ESD packaging, such as antistatic bags and static shielding bags, are some of the most important safety products used in manufacturing environments. Without these specialised packaging solutions, it would be virtually impossible to safely transport products and components from the production line to their final destination.
However, despite their importance to ensure quality and reliability of product, there is still confusion about the differences between antistatic and static shielding bags. Let us clarify here
ESD-focused packaging is always classified in one of three levels:
- Intimate packaging: this is packaging that can safely come into contact with static-sensitive components
- Proximity packaging: is packaging that can enclose (but not come into direct contact with) the product
- Secondary packaging: is packaging which can only be used for protection against physical damage during the shipping process
Static shielding bags fall in to the categories of both intimate and proximity packaging. These bags protect ESD-sensitive products from static electricity that may build up inside or outside the bag. They do this through their construction:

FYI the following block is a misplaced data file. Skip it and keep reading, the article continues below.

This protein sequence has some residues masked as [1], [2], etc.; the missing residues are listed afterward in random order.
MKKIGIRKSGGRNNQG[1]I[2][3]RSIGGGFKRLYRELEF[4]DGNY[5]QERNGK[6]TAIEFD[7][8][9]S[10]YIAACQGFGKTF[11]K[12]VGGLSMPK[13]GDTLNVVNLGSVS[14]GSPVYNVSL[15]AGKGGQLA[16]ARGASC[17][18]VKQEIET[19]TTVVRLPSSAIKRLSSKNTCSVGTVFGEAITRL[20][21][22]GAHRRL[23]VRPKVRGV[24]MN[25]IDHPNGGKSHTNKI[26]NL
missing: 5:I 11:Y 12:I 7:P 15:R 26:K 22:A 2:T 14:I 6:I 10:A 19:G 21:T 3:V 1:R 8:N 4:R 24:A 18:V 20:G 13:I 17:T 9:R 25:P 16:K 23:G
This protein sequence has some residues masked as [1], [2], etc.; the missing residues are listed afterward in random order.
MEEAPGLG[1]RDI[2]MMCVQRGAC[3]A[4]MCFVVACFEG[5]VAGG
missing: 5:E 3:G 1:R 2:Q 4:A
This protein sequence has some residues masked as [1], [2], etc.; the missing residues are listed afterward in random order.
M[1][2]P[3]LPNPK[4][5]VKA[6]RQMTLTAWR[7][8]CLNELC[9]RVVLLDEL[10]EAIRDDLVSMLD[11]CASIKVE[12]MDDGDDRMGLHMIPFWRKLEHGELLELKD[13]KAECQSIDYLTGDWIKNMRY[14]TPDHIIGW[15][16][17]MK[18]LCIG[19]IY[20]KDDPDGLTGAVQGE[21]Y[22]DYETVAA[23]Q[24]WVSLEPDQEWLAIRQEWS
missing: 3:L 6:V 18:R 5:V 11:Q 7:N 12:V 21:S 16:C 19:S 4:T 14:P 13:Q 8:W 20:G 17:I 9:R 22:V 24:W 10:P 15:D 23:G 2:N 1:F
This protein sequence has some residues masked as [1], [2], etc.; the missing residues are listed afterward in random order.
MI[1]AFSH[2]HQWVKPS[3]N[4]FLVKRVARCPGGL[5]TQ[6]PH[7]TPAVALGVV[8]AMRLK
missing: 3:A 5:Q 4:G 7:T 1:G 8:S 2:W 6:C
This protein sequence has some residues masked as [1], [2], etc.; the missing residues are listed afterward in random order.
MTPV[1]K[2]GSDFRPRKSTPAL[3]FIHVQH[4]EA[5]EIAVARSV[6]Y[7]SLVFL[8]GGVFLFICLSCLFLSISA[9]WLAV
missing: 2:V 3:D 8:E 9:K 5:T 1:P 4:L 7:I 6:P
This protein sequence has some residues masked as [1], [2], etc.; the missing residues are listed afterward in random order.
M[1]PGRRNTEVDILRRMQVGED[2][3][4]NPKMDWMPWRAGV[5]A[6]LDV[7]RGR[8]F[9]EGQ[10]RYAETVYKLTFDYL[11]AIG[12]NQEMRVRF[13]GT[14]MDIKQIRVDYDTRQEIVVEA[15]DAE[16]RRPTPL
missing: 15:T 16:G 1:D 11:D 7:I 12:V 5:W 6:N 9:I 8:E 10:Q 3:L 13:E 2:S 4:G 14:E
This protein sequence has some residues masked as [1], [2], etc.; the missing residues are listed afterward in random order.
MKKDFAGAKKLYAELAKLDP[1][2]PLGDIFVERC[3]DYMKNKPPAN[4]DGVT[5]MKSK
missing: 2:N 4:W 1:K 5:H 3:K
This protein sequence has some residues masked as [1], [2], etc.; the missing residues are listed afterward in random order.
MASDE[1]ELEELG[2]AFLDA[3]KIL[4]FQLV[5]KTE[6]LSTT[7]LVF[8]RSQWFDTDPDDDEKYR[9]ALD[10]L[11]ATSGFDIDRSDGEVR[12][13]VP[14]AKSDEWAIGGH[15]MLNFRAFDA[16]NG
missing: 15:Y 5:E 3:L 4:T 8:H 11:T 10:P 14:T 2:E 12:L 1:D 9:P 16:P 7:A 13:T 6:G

- The innermost layer of the bag is constructed from a static dissipative polyethylene
- The intermediary layer is an aluminium sheet which offers additional protection against static damage
- Finally, the outermost section of the bag is a static dissipative polyester covering that helps dissipate external static charges
Antistatic bags are much simpler containers and are classed as either proximity packaging or secondary packaging. These bags “will not generate or hold a triboelectric charge” and can be used to safely transport non static sensitive components into a static controlled environment without the threat of static discharge.
In some cases the use of moisture barrier bags is required in addition to antistatic and static shielding bags. These are used in conjunction with desiccant and humidity indicator cards to ensure moisture is kept to a minimum.
Vacuum sealers, is one better than the other?
Each bag has its advantages. Any product that is susceptible to damage from a static electricity discharge should be packaged in a suitable bag.
Generally speaking, static sensitive bags should be used for ESD-sensitive products themselves, while antistatic bags should be reserved for storing and transporting anything that may come into contact with an ESD-sensitive product. Antistatic bags can be used to hold tools, safety equipment, manufacturing equipment, spare parts, and anything else that could potentially discharge onto a product.
Either way, it’s important to protect your workers, manufacturing environment, supplies, and equipment by using bags that will minimise the risk of static discharge in order to avoid disruption to your operations.
If you require any more information, call us on +44 (0)1473 836 200 to speak to one of our team or contact us below.
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